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If you’re online, chances are you have watched or are going to watch a YouTube video today, preferably one in 4K HDR TBH. Barring that, you might use another video hosting or live streaming service. The content on these services is for many of us no different than the essential TV shows and movies we watch every week. User-generated content is one of the main innovations of the internet, and whether YouTube remains the focal point for it or not, the cultural shift the site has brought about is permanent. truly a life changing acquisition by Google.
And while YouTube itself is a gold mine for anyone interested in facts and statistics, we thought that this time we would turn the camera around a bit and focus on what the numbers can say about its users and their habits, and perhaps get you to think about your own usage.
1) Users Often Switch Videos Very Quickly
Say what you might about short attention spans, but people most likely aren’t going to waste their time with poor or rambling content on YouTube. This is exemplified by the fact that 20 percent of videos have a bounce time of less than 10 seconds. Often people find a better-looking option in the sidebar, weren’t interested in the video in the first place, or simply don’t get a good first impression. If you end up SMH right away, then you bounce, IKR. And when there’s 20 other videos with the same title to look at, people become more discerning.
2) YouTube, as a Search Engine, is Beaten Only by Google
Any other search engine on earth, even dedicated ones such as Bing, Yahoo, Yandex, DuckDuckGo, Ecosia, and others, are unable to keep up with the sheer amount of traffic YouTube brings in and the amount of content that is available just on the platform.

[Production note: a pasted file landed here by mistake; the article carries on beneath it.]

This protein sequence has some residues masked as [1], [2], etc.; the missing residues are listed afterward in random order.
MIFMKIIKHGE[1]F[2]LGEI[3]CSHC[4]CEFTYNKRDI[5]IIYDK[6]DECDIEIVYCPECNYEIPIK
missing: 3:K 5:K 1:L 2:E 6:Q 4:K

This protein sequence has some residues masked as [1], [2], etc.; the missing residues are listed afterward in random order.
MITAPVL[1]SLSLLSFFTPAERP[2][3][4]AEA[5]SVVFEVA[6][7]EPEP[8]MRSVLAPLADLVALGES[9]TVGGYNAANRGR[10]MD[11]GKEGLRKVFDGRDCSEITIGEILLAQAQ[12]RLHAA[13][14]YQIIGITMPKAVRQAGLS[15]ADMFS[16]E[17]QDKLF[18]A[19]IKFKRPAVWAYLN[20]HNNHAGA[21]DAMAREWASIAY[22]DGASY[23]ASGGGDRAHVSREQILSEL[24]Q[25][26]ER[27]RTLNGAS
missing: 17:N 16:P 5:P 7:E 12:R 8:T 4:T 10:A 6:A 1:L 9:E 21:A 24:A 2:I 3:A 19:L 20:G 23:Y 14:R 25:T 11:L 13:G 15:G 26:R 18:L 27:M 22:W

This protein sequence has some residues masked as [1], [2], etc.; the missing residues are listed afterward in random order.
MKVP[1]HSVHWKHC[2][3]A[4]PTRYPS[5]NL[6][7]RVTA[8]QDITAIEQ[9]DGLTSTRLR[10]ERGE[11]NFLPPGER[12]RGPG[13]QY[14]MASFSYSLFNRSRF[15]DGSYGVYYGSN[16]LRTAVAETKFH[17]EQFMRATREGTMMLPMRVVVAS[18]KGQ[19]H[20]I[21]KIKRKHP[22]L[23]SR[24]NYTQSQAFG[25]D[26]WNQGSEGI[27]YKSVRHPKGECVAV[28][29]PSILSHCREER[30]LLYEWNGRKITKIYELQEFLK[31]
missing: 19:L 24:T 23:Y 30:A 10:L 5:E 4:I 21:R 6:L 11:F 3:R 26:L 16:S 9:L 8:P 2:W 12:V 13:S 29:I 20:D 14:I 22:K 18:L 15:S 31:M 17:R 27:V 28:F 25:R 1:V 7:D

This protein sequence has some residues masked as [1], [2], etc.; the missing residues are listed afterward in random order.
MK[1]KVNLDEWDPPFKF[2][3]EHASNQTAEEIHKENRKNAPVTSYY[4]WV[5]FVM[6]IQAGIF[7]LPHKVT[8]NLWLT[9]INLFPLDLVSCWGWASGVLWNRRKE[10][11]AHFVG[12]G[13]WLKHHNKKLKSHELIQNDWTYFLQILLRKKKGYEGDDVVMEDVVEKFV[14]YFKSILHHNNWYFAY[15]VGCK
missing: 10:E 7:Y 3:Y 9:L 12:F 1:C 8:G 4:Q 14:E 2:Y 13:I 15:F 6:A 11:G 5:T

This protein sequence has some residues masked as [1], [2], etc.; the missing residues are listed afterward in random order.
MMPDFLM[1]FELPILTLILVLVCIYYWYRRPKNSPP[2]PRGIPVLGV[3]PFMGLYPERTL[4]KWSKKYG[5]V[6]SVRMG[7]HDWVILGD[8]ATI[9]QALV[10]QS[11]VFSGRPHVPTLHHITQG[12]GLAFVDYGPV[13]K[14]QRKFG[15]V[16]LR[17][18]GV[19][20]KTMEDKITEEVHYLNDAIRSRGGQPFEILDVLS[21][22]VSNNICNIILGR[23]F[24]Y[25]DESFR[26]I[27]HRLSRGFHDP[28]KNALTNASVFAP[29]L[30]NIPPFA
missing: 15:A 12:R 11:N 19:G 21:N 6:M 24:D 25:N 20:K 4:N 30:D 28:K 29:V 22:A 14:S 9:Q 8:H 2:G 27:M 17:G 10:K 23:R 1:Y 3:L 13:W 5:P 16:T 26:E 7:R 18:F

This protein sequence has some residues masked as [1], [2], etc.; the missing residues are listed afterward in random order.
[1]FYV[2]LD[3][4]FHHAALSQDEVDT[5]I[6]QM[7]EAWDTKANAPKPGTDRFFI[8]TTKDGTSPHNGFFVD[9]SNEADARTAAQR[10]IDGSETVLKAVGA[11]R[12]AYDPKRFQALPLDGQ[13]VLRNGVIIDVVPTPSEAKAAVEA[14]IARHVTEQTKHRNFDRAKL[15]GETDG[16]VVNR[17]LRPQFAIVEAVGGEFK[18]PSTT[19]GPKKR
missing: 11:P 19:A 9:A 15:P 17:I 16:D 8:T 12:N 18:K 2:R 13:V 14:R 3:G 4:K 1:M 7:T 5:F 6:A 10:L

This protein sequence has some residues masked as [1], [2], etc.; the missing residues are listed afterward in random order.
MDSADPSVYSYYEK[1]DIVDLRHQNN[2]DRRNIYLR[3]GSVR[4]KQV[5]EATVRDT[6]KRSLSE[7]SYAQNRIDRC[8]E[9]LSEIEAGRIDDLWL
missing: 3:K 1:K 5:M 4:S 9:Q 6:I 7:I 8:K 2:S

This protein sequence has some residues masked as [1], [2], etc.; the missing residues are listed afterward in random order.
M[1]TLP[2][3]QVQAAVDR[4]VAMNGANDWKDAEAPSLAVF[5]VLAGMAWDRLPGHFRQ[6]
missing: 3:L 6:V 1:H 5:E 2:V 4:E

Users are having to increasingly rely on this internal search engine to find content that they want, and many content creators are struggling to keep up with the algorithm. This also shows that people are coming to YouTube often not just for entertainment but as a major source of news, solutions to their problems, and more like live sports such as baseball and basketball such as a game between the Houston Rockets and Celtics. It is becoming a part of people’s lifestyles and general habits.
3) There Are 57,000 years and Counting of Content on YouTube
YouTube’s users are just people who watch videos, they are the people and organizations that make videos as well. As more people get cameras and think to upload content themselves, more content is created than any person will be able to watch, and on the opposite side, people are going to become more selective about which channels they subscribe to and what they watch.
Unless YouTube somehow makes it more difficult to upload content or starts culling content outside of what they do now (which is mostly just items that infringe on rights or is otherwise illegal), then it will only continue to grow without a true competitor.
4) 45 Percent of People Who Use YouTube Use it Daily
It’s difficult to beat those user retention numbers, and given the fact that there are two billion users that use YouTube at least once a month, the numbers show that hundreds of millions of people use the service each day, and that number will likely reach one billion within the coming few years. People can’t get enough of it, and with notifications, subscription lists, and other innovations on the part of the platform to keep people hooked, there’s always a reason to come back each day.
5) 81 percent of people in the United States Ages 15-25 use YouTube
And it should be noted that these numbers include people who might otherwise be isolated from technology, live extremely busy lives, or might have an internet connection too slow to really enjoy YouTube to its fullest potential. It’s a universal platform, there’s something for everyone, and young people understand this. Some even use it to live vicariously through celebrity lives like Billie Eilish, Post Malone, Lady Gaga, or Pink.
As you can probably guess, there’s more about YouTube that’s going on with both the front and back end than we can possibly talk about in the course of this article. And while you might want to consider what we can make about the average YouTube user outside of perhaps their youth, the key takeaway is that its hard to determine one for the simple fact that there are just so many of them, probably including yourself. For those still interested, we can only wait and see how culture as a whole and the platform shifts to determine the future of YouTube.